The Click: A Promising Start or a Pitfall?

Published on 26 May 2024 at 00:21

The Click: A Promising Start or a Pitfall?

A "click" is accompanied by mutual attraction. According to recent scientific insights, people tend to seek out someone who resembles them or bears similarities to close friends or people within their social network. Character traits that are familiar can also be found attractive for this reason. Often, relationships from early childhood play a role in this. However, this does not necessarily mean that this aspect has a positive influence on new relationships: if you have had negative experiences in your childhood, you might choose a partner who treats you in the same way. For example, if you received little love as a child, you might be attracted to someone who is emotionally unavailable.

The famous "click" can, according to scientists, be traced back to biological reactions in the brain, such as the release of dopamine, serotonin, and oxytocin—chemicals that play a role in forming social bonds. Additionally, there are pheromones, substances that elicit unconscious reactions in another person's body. Women, in particular, may select a partner with a complementary immune system through these pheromones, potentially resulting in stronger offspring. However, a partner who contributes to strong offspring does not guarantee a strong relationship.

Many scientists argue that loving and enduring relationships take time to develop and that this does not necessarily have to happen with the person one is immediately attracted to. This notion seems to contradict the process of (online) dating, where having a "click," preferably even "love at first sight," is high on the wish list for a first encounter. The absence of this click is often cited as a reason to immediately end the contact.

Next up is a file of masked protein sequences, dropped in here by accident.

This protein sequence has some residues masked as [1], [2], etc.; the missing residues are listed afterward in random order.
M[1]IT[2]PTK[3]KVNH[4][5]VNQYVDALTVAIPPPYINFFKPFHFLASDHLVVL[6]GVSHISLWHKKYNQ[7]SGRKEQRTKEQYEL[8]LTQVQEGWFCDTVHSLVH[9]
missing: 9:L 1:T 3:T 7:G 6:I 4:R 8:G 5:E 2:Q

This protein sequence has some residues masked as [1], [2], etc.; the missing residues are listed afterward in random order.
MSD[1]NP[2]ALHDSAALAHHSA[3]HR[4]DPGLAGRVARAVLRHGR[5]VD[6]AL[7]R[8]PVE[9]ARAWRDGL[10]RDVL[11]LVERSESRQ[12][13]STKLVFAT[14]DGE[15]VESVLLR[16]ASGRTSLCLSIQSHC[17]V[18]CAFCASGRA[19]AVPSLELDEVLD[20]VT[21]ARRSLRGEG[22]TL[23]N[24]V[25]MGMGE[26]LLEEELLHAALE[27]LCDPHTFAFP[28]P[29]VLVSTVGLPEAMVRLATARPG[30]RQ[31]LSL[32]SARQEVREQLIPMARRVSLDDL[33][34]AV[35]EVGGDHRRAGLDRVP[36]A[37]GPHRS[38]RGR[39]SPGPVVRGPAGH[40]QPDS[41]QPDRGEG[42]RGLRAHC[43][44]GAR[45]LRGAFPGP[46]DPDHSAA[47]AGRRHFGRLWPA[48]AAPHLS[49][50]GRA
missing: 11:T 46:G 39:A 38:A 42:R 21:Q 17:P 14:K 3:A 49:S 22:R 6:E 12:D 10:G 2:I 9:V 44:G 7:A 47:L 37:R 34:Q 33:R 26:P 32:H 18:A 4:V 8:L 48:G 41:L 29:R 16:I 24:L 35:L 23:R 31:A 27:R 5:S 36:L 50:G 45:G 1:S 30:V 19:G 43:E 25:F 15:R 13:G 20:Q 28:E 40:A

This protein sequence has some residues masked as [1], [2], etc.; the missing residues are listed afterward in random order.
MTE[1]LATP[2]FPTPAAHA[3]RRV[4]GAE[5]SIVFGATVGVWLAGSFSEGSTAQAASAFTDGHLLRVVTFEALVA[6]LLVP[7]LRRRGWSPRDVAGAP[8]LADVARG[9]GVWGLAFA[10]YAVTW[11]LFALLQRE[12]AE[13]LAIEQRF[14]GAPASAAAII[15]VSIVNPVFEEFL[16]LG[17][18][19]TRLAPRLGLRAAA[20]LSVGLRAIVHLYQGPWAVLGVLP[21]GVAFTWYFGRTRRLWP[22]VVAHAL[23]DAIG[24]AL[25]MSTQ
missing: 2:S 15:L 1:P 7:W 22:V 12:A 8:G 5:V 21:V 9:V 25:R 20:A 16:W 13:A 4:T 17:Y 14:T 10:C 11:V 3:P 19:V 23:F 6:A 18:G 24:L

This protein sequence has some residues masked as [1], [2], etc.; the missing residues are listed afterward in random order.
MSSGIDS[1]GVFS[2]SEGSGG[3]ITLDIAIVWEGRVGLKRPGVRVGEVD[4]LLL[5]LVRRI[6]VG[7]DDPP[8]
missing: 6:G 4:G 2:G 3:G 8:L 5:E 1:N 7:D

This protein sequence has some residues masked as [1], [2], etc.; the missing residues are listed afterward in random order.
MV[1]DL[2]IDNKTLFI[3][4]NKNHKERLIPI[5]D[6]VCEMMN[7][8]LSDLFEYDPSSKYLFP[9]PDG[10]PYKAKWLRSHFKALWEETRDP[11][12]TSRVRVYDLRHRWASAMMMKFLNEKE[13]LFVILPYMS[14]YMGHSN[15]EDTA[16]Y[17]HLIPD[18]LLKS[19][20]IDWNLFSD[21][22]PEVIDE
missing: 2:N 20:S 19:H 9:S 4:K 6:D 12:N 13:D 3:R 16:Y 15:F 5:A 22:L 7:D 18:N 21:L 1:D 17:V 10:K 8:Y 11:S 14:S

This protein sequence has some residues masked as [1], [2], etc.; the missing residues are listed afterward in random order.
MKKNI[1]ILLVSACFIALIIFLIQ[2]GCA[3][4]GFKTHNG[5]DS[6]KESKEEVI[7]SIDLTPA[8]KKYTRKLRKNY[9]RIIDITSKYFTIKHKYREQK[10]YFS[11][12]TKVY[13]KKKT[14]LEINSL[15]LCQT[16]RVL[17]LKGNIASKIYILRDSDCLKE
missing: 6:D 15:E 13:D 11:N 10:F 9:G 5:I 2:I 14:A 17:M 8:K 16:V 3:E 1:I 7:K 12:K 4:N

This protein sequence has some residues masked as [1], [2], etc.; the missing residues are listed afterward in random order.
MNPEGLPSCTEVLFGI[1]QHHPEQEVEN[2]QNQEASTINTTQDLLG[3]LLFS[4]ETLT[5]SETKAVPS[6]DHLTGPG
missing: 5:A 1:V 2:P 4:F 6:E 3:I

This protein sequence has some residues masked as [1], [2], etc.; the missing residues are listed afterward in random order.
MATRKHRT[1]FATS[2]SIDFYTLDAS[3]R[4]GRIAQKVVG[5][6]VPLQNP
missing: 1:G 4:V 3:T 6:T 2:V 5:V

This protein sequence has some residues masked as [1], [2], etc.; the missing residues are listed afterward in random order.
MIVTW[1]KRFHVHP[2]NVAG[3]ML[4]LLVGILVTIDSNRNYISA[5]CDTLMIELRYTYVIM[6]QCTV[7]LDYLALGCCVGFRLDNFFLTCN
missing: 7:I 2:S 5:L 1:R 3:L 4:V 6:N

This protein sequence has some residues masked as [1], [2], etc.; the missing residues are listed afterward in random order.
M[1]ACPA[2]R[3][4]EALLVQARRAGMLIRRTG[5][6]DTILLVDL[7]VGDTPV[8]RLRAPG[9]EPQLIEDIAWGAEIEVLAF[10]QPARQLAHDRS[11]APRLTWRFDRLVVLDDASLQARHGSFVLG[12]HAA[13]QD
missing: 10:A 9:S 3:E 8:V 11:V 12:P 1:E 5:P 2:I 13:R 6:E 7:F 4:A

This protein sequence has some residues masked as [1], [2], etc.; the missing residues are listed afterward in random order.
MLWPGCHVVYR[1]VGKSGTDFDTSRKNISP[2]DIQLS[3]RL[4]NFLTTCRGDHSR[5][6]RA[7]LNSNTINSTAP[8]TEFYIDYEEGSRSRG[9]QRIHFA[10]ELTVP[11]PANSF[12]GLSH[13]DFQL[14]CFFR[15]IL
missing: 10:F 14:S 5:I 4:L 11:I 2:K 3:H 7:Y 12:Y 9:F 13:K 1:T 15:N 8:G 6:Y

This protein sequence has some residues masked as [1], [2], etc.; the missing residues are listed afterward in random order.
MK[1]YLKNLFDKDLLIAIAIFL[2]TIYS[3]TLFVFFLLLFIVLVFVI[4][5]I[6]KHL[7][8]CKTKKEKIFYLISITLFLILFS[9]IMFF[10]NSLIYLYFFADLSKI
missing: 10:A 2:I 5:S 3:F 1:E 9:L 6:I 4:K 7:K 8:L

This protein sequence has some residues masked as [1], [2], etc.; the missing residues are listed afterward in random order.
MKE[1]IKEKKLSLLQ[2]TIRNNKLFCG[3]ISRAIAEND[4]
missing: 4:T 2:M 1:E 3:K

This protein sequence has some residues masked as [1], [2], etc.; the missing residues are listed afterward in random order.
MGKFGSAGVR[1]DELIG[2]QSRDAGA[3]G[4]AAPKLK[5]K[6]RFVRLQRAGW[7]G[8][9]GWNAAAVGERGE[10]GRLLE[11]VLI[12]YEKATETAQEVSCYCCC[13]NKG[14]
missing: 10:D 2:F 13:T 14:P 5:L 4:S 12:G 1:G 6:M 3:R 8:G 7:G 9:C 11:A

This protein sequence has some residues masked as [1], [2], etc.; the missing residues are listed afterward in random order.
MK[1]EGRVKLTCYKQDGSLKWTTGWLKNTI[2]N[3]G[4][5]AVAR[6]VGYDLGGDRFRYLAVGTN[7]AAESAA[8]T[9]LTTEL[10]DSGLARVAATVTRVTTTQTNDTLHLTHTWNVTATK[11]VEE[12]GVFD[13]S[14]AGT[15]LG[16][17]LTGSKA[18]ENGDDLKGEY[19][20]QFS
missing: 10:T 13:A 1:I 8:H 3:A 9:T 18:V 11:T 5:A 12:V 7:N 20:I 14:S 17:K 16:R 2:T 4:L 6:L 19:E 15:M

Where does this desire for a "click" come from? Perhaps romantic literature has contributed to this. I think of the many beautiful novels that describe passionate physical attraction.

First, I would like to mention Salt on My Skin by Benoîte Groult. In this novel, an intellectual woman describes her passionate love for a Breton sailor. Due to significant social differences, she does not want to marry him, but she cannot resist his physical attraction, and we, as readers, are thoroughly made part of this.

Other novels where physical attraction between heterosexual and homosexual men and women plays an important role include:

Lady Chatterley’s Lover by D.H. Lawrence
Turkish Delight by Jan Wolkers
The Unbearable Lightness of Being by Milan Kundera
A Little Life by Hanya Yanagihara
The Picture of Dorian Gray by Oscar Wilde
Oranges Are Not the Only Fruit by Jeanette Winterson
The Price of Salt by Patricia Highsmith

Many of these novels, however, come with a disclaimer on happiness: they do not have a happy ending.


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